I want to share with our global network some reflections on the past year since the death of George Floyd here in Minneapolis while in police custody. His death triggered both protests, some peaceful, some not, demands for restricting formal policing in cities, a remarkable increase in crime and murders in those same cities, a rise in divisive resentments between many in elite sectors and those less fortunate with respect to education and wealth and accusations of a kind of fundamental criminality in American culture – white racism.
The distemper among many Americans contributed, in my judgment, both to the surge in support for Donald Trump in the 2020 election and an opposing turnout for Joe Biden.
Institutions have pivoted to prioritize “inclusion, diversity and equity” in an effort to seek atonement for something for which they may or may not be personally responsible. Many schools have affirmed critical race theory to rejuvenate racist thinking in American culture, only this time, making “whites” the objects of racial denigration.
A year later, one cannot say that there has been any genuine rapprochement between “whites” and “BIPOC” individuals.
There is no convincing evidence that American police are “racist,” as charged. Even the prosecution of Derek Chauvin, the police officer convicted of callously letting George Floyd die, could not accuse him of being a racist. Appropriately, as far as I could tell, since he had married a Hmong wife.
It has just been made public that in the Floyd case, the local medical examiner, under pressure, changed his conclusion as to the causes of Floyd’s death, adding to his original written report the words “compression” of Floyd’s neck from Chauvin’s knee restraint, directly implicating Chauvin in the death. Evidence of this change was not presented to the jury in Chauvin’s trial.
The immediate and impressive rise in the killing of African Americans in their neighborhoods after accusations of systemic police racism and calls to “defund” the police is most depressing. Here in Minneapolis, a couple weeks ago, three little black girls were shot as random collateral damage inflicted by what is believed to be young men with guns. One died. There were no protests over the death, no rallies formed to “say their names.”
In my city of St. Paul, last week, two young men were shot to death in a new, very well built and equipped neighborhood recreation center. The center was built to provide an alternative to policing in turning young men away from guns and violence through new opportunities for friendly sport competition. But rather than have the center change the neighborhood’s culture of violence, the culture took over the center.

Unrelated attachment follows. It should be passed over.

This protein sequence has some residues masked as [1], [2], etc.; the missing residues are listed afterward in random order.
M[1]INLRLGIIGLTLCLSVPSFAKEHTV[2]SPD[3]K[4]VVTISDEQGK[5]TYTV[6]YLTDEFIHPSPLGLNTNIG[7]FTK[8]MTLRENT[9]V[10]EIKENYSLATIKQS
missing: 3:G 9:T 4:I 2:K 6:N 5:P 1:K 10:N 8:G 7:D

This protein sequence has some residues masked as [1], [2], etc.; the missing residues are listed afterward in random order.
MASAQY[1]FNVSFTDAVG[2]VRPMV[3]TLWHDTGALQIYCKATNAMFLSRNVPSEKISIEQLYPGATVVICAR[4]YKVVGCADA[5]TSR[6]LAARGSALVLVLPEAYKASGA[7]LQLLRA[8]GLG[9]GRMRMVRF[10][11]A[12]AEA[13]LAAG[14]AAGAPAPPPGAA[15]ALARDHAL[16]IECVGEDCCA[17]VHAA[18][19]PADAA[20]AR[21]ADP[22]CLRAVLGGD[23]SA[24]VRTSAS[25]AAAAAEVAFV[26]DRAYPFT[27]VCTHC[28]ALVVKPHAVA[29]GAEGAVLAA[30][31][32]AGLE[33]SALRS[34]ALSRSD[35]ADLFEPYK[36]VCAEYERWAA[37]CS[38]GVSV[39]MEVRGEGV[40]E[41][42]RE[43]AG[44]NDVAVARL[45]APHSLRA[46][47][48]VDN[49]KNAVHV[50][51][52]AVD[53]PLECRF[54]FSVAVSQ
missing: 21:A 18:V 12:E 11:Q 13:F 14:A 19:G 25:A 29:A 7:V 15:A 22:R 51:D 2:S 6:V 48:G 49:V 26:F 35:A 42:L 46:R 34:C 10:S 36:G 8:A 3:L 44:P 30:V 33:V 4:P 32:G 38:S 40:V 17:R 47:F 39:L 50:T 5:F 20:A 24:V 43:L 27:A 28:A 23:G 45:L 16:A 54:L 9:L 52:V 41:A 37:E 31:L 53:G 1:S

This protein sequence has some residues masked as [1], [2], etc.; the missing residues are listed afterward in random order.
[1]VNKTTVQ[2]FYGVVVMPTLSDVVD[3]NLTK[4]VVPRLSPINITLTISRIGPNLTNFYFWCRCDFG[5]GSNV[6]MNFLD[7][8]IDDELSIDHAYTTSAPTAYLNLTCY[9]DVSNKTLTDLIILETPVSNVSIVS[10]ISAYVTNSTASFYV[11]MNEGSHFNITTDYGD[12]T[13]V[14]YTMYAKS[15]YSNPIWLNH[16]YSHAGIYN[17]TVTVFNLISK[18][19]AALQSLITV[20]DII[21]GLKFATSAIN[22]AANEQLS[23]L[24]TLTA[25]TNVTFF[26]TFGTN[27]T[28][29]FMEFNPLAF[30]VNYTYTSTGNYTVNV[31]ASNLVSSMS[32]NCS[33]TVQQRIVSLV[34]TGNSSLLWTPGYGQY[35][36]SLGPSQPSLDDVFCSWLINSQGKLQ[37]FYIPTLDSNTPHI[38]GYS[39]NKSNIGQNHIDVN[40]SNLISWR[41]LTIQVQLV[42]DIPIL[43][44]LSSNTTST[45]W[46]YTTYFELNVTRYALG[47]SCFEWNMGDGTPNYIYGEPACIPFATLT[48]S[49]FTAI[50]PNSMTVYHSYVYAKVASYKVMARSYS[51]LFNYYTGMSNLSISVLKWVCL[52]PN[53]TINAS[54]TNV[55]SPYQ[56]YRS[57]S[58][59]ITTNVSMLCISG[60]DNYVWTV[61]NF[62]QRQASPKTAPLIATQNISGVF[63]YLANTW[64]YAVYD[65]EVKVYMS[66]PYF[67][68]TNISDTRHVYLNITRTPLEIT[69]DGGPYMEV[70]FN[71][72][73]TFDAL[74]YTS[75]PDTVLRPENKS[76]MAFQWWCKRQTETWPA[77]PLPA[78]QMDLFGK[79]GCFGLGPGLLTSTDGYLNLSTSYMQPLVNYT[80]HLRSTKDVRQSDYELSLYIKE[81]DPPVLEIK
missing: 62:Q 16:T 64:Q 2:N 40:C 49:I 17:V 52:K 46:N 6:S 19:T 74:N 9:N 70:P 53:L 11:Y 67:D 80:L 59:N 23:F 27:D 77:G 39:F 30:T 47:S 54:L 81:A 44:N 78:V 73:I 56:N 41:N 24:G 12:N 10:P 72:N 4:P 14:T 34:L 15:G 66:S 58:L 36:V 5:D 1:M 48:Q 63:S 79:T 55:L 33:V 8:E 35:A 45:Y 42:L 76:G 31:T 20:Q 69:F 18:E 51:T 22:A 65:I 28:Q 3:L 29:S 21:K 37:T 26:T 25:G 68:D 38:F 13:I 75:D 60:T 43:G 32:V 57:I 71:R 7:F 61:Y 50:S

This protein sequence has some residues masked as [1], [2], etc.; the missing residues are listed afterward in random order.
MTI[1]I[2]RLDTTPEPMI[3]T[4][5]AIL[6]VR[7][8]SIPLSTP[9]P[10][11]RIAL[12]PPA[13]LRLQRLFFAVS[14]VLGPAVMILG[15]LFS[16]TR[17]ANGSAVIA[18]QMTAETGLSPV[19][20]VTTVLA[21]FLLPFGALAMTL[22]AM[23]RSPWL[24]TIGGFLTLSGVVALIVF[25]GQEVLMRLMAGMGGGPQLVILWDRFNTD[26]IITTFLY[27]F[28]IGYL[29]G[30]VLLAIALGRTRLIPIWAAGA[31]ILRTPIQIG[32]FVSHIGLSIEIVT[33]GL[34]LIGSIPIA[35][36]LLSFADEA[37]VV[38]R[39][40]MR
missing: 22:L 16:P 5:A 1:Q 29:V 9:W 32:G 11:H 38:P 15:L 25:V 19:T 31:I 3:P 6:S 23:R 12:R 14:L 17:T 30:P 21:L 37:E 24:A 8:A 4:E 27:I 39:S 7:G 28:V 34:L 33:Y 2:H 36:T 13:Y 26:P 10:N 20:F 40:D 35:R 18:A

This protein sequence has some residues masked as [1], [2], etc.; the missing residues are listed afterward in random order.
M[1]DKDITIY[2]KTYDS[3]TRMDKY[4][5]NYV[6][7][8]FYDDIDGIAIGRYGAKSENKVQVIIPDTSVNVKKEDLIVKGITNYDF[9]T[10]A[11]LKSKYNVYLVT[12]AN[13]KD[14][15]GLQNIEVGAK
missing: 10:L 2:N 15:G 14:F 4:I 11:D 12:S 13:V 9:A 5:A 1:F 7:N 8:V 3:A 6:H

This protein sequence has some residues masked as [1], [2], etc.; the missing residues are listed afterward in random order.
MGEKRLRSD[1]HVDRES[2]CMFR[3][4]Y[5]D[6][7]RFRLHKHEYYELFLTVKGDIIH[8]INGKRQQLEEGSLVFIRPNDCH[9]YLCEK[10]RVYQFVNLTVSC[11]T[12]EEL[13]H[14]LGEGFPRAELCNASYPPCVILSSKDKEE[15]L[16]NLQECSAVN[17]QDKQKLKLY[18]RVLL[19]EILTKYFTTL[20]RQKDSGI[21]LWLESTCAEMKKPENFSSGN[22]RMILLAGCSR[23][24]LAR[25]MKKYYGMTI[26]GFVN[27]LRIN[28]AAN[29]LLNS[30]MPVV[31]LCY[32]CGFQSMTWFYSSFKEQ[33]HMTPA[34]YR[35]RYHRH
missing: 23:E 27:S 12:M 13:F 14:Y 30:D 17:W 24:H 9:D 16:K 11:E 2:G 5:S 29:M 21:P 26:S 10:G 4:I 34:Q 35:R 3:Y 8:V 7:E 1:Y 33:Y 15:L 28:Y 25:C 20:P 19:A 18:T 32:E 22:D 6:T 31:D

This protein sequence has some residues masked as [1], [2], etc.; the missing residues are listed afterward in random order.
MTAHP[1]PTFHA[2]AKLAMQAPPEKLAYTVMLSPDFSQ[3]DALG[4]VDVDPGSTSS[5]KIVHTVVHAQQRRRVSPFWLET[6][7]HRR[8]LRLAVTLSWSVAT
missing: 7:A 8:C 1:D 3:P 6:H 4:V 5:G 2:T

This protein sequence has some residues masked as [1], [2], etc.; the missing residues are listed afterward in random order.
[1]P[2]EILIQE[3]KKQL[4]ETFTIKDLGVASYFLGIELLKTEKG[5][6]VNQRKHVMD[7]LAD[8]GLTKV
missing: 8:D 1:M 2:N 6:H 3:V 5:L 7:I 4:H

There are important lessons to be learned from all this. But really, there is nothing new to learn here. The ancient learning about human nature and how to promote the moral sense in each of us still applies.
Educational achievement for African American students in our public schools has not improved, given the impact of lockdowns and the need for distance learning. If there is in America anything that I see as actually, year-in and year-out, systemically preventing many African Americans from growing up ready to participate in what the country can offer in income and wealth accumulation, it is our inner-city public schools. But we have not drawn the correct lessons from this manifest truth, which is so obvious and all around us.
We have learned that our major media companies, like the New York Times and Washington Post, can no longer be trusted to provide factual reporting and dispassionate judgments. A preference for personal narrative and storytelling without ethical restraint has replaced the professional standards once honored by journalists. Thus, Americans have become unnerved, not knowing what is true or whom they can trust.
We have accordingly retreated back into our own subjective “truths” and closed our doors to dialogue with those who think differently. We do not have even the courage of our own selfish convictions to engage openly and fully with others across our many divides.
We have learned that political divisions have deepened and that reconciliation will not be achieved anytime soon. Accusations of unacceptable ignorance, lying, being toxic, having mean intent, lacking good faith and not deserving of freedom of thought and speech are multiplying. We are experiencing elite failure across the board, but have no frames of thought by which to talk about such collapse. It is unprecedented in our lifetimes.
As was written long ago in the Book of Ecclesiastes:
“What a heavy burden God has laid on mankind! I have seen all the things that are done under the sun; all of them are meaningless, a chasing after the wind. What is crooked cannot be straightened; what is lacking cannot be counted. I applied myself to the understanding of wisdom and also of madness and folly, but I learned that this, too, is a chasing after the wind. For with much wisdom comes much sorrow; the more knowledge, the more grief.”